The hero of Mundasupatti was Munishkanth. The hero of Ratsasan was not just me, it was also the villain. I always give that space. So, the hero of Gatta Kusthi is not just me, it is also Aishwarya Lekshmi. Let’s talk about what I got from the film. Frankly, 70% of the film’s comedy was on my shoulder. In most of my previous comedies, I did not play a huge part in the humour — only the comedians around me did. But here, I got to do that.
I am also the producer of the film, which means that I have a clear vision. This movie is purely for people to understand that men and women are equal, so if that is the case, the woman's character should be equal to the man’s, right? So, Aishwarya Lekshmi has a role that is equal to mine, perhaps even 5% more than mine in this movie.
Although your character Veera is a misogynist in the film, it is clear that his judgments are clouded by his uncle’s influence. Veera could’ve very easily become a person that audiences detest. But you’ve treated the character with a certain humour to depict his sensitive side
That was the most difficult part of the movie. It was like literally walking on a knife. When I heard the script, I said, “It is a very good script but my character can go wrong in a jiffy”. If I made one mistake, the film could be gone. I am the hero of this film and not the villain. The misogynists in the society are in turn the film’s villain.
But somewhere along the way, I am portraying misogynistic characteristics and traits, so that was very challenging for me. I was clear that Veera shouldn’t say these lines with arrogance. He should say these lines in a way that appears to be strict, but it is not really so. I had to make sure that he was likeable.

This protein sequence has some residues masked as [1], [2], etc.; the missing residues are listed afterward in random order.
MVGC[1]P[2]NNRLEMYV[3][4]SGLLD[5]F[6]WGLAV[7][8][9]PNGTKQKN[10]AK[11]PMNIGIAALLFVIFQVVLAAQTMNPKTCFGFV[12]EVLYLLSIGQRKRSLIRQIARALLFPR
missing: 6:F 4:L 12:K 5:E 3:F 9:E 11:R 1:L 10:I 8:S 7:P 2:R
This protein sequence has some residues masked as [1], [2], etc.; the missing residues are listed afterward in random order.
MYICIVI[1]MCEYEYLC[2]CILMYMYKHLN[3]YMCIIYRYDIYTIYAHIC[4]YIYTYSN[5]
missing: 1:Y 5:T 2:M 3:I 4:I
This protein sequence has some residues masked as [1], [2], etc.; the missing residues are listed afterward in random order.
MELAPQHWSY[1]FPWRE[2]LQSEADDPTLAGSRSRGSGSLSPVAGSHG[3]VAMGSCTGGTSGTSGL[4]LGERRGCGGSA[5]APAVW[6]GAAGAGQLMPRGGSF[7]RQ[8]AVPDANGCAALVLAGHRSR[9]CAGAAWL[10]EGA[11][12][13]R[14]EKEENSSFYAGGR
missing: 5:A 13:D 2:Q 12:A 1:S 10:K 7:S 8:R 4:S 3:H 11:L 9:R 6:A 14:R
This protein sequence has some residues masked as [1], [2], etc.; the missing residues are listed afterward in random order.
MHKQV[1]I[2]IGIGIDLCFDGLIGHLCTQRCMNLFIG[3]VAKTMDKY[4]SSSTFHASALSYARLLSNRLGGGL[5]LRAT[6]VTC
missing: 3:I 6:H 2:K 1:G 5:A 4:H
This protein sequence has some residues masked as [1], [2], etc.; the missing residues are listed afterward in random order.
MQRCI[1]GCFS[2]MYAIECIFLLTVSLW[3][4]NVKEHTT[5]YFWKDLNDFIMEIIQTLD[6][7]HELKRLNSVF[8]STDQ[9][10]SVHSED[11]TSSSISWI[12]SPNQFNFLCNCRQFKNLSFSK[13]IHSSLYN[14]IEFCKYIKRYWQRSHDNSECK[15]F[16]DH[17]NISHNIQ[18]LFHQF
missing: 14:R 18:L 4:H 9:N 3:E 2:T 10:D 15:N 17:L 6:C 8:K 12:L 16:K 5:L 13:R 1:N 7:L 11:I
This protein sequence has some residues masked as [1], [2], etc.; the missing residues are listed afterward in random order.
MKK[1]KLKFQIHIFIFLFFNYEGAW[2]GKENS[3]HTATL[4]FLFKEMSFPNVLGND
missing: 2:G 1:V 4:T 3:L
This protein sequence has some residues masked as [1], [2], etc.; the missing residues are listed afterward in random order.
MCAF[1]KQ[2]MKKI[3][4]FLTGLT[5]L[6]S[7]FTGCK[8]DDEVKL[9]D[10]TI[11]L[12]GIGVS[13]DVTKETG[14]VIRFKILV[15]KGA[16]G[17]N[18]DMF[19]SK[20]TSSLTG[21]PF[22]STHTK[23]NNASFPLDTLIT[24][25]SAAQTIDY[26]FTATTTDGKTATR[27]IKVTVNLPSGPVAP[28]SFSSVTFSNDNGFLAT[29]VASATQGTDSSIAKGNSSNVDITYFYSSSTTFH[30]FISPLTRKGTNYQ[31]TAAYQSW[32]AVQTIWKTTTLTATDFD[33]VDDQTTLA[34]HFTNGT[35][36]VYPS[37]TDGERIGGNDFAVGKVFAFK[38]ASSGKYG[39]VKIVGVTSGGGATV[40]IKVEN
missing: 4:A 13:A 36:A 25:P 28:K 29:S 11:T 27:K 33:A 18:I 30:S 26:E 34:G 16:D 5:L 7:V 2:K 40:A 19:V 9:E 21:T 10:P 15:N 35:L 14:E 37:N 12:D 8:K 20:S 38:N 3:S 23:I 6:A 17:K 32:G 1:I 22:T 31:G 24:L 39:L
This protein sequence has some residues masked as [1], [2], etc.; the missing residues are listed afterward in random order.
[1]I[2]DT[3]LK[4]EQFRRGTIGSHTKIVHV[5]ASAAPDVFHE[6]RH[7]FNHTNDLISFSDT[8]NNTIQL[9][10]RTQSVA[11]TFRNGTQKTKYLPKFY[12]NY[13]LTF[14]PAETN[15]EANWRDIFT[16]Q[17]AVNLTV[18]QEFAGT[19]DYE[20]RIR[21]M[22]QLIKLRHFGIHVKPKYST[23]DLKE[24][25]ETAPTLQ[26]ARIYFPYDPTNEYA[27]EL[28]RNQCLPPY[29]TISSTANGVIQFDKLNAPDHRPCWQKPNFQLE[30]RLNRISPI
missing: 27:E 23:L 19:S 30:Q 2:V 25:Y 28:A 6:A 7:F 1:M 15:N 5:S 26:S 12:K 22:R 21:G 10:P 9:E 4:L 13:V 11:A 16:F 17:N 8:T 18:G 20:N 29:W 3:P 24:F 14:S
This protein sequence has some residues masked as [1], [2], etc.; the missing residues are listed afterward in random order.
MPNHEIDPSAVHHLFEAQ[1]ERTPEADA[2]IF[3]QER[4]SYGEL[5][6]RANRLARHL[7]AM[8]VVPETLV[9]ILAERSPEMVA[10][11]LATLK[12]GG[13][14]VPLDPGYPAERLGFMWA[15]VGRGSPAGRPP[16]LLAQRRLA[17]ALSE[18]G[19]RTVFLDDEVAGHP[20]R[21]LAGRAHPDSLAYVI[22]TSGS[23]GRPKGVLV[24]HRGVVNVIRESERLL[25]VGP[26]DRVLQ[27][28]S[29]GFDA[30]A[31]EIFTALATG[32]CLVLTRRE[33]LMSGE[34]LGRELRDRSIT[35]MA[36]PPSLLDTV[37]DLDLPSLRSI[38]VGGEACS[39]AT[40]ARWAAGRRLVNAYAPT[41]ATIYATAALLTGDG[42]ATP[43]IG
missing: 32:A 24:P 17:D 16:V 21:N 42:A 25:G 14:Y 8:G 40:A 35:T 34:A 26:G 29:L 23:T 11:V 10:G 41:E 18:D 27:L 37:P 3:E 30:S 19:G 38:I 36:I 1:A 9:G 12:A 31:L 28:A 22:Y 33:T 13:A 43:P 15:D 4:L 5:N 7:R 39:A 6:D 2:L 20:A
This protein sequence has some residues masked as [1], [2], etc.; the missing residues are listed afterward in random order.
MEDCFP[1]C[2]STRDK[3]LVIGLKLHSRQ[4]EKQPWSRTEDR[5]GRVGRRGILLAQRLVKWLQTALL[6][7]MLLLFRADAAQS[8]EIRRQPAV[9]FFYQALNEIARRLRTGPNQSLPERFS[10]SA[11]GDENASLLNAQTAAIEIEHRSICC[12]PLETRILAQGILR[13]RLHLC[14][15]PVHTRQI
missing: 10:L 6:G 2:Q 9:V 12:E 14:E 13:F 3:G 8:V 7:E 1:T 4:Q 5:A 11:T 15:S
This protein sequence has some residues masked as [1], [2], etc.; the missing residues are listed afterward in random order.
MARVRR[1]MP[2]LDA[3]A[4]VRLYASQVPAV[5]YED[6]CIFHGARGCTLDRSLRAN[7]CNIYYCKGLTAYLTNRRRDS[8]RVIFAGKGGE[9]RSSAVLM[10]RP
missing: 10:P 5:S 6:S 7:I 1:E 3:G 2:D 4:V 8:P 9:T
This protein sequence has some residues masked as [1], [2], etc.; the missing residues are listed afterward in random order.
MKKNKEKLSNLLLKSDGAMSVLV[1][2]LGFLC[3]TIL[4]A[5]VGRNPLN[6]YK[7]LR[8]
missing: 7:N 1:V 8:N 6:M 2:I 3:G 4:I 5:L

The interval scene was a laugh riot. What was the set like when the scene was filmed?
We all knew that the interval block was going to be great. As a producer, what I spent for that fight sequence is something I haven’t spent even on the action sequences for any of my own movies. Veera bayangarama adipan, but Veera ah va thaandi iva adipa (Veera will fight well, but Keerthi will hit even better). That is what I showed in the film. The crowd that was on the spot during filming, was also surprised to see the heroine’s fight sequence. My fight sequence was shot only for a day, while Aishwarya’s was shot over six days. And today, everyone is appreciating Aishwarya, and I am very happy. That is how it should be. The way it is received in theatres with all those whistles and claps, Yeppa, chance eh illa.
How did Ravi Teja come into the picture?
I was looking at getting into the Telugu industry. So, I tried to release FIR in Telugu and that is when my wife’s friend introduced me to Ravi Teja sir, and he presented the film. I told him about Gatta Kusthi at the time and he wanted to collaborate. That’s how it all started. The film got a bigger scale when he came on board. I could have shot the film at half the budget of what I have shot today, but I was able to get the best technicians like Anbariv master for the stunt sequences and got a bigger kusthi set for the climax. I was able to pull it off because Ravi Teja sir believed in me.
So, what kind of roles does Vishnu Vishal, the producer, want for Vishnu Vishal, the actor?
As a producer (a split personality if you will), I have taken all these risks for Vishnu Vishal, the actor, to grow. I have lined up different kinds of films. The agreement between the producer and the actor in me was to do five films together — FIR (2022), Gatta Kusthi, and three upcoming projects Mohandas, Aaryan, and an untitled project. Only after that, the actor is doing Laal Salaam, a movie with the Ratsasan director Ram Kumar, and another big film.
So, when he comes back, I am going to give him the kind of roles that are bigger in vision and scale. So, it is like, “Listen, I am going to put you in a proper commercial space where you have to carry it and I will give you a lot of challenges.” The producer here is purely for the actor and I want to see him grow. In that process, I want to grow my business and do even bigger films.